The disposable mentality seems to get more prominent with each generation. My grandmother, who was an adult during the Great Depression, saved everything. She seemed to be subconsciously worried that something of a similar nature could happen again and she was going to be prepared. The only reason she doesn’t save everything she owns anymore is because her apartment is too small.

My mom saves less than my grandma, but still quite a bit more than I do. She’s been known to save buttons, glass jars, scraps of material and plastic containers with abandon.

I seem to have picked up a little of that mentality too, though my mom has looked at me with something like disbelief/disapproval as I’ve pitched certain things. I freely toss plastic bags, aluminum foil and even, gasp, glass jars. I have a hard time not saving certain things though, “just in case.” It seems like I’ll get tired of something or it’ll not work quite right, so I’ll put it in the attic and then a few years later, I’ll need or want it again. Or I’ll save a cool-looking bottle or jar, thinking that I might want to use it someday.

Right. Decisions like that usually cost me a lot of storage space and cleaning time, particularly since I don’t even remember what I’ve saved.

My kids think just about everything is disposable, and totally replaceable, just because so many household items are today. We have disposable containers, disposable plates, batteries, you name it. That’s what the kids see, so when something happens to an expensive item, they say, “Well, we can just get a new one.” Uh, no. They, particularly the younger ones, don’t have a clue how to put a value on their belongings.

The boys each got a Leapster for Christmas. Cody has that GameBoy obsession I referred to in my post, The GameBoy Addiction, so I thought a Leapster might be a good gift for him since it’s supposed to be educational. Sure enough, like many toys before them, both Leapsters have already started acting funny, most likely because they have been dropped on the floor more than once. <<gritting teeth>>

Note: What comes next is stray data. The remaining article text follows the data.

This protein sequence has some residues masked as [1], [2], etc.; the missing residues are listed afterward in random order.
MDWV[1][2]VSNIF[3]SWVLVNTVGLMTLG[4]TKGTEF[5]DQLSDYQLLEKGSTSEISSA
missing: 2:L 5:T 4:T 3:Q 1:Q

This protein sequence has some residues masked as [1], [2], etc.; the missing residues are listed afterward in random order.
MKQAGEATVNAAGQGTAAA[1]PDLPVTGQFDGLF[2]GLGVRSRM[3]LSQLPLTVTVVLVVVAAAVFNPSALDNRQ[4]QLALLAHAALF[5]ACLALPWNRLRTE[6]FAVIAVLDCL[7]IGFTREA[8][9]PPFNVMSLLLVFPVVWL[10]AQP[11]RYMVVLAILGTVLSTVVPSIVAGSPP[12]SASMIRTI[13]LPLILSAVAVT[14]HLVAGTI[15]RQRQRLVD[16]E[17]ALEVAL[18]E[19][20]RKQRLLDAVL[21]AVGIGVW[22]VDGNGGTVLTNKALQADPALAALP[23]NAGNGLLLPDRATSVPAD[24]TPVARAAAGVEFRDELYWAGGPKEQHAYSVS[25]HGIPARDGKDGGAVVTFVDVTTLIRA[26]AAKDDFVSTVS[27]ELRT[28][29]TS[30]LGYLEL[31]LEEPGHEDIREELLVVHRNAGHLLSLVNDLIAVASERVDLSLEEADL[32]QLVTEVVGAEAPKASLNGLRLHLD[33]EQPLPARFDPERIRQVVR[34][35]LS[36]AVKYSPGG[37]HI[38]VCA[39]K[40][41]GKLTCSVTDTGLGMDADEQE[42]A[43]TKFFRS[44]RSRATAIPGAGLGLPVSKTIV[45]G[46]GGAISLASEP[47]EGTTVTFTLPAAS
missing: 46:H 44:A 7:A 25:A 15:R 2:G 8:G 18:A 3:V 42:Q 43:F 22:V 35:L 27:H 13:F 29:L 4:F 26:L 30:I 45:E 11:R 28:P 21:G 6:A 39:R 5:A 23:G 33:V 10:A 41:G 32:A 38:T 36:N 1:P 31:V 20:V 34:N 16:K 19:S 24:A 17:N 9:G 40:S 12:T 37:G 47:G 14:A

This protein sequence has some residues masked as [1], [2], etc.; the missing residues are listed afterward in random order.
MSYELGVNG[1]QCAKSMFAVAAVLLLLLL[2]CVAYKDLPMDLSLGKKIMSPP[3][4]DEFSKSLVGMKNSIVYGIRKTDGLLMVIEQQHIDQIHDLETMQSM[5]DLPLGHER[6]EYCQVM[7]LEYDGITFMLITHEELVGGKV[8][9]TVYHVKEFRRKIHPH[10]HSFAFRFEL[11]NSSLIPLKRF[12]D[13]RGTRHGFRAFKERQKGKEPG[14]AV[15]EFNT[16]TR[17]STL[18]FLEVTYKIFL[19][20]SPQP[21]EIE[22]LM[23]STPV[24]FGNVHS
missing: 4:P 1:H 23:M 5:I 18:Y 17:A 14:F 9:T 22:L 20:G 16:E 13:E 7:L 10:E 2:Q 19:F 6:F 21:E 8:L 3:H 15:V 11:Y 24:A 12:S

When I said that the Leapster just probably isn’t working right anymore, Cody nonchalantly said he’d just get a new one. I tried to explain that Leapsters are not cheap and that once it breaks, that’s it, so he better learn to take care of it. He just looked at me with a blank expression, clearly not understanding why this wasn’t as replaceable as a roll of toilet paper.

I’m sure it’s hard for little kids in this century to grasp which things are disposable and which are not (can you say “dollar store?”), but I think it’s important to teach them to respect and take care of their belongings anyway.

Some day we might not have the luxury of throwing things away so easily.

What do you think about the disposable mentality and its effect on kids?

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One Response to “Our Disposable Society”

  1. Kathy says:

    Oh, I’m the same way about saving things! Of course, I’ve also read “The Tightwad Gazette” books more times than I can remember, but… I reuse plastic bags and throw away glass jars. Sounds stupid, but I have a steady supply of glass jars (good ol’ peanut butter & jelly, not to mention spaghetti sauce), and am out of room in my kitchen!

    My natural tendencies lie toward hoarding; but I also like the amount of extra space I have when I get rid of stuff I don’t need. It also makes me feel better. Clutter weighs me down. So, if one of my kids’ toys has seen better days (or is broken), I don’t have a problem with tossing it. So it’s going to be hard to teach them to value things when I don’t. But I do try to get them to be careful with some things — it’s just hard for me to do that, though, when they have so much stuff, and sometimes I secretly wish for toys to get broken so I have an excuse to throw them away!

    All that said, I think this week we’ll have just one bag of trash to toss.

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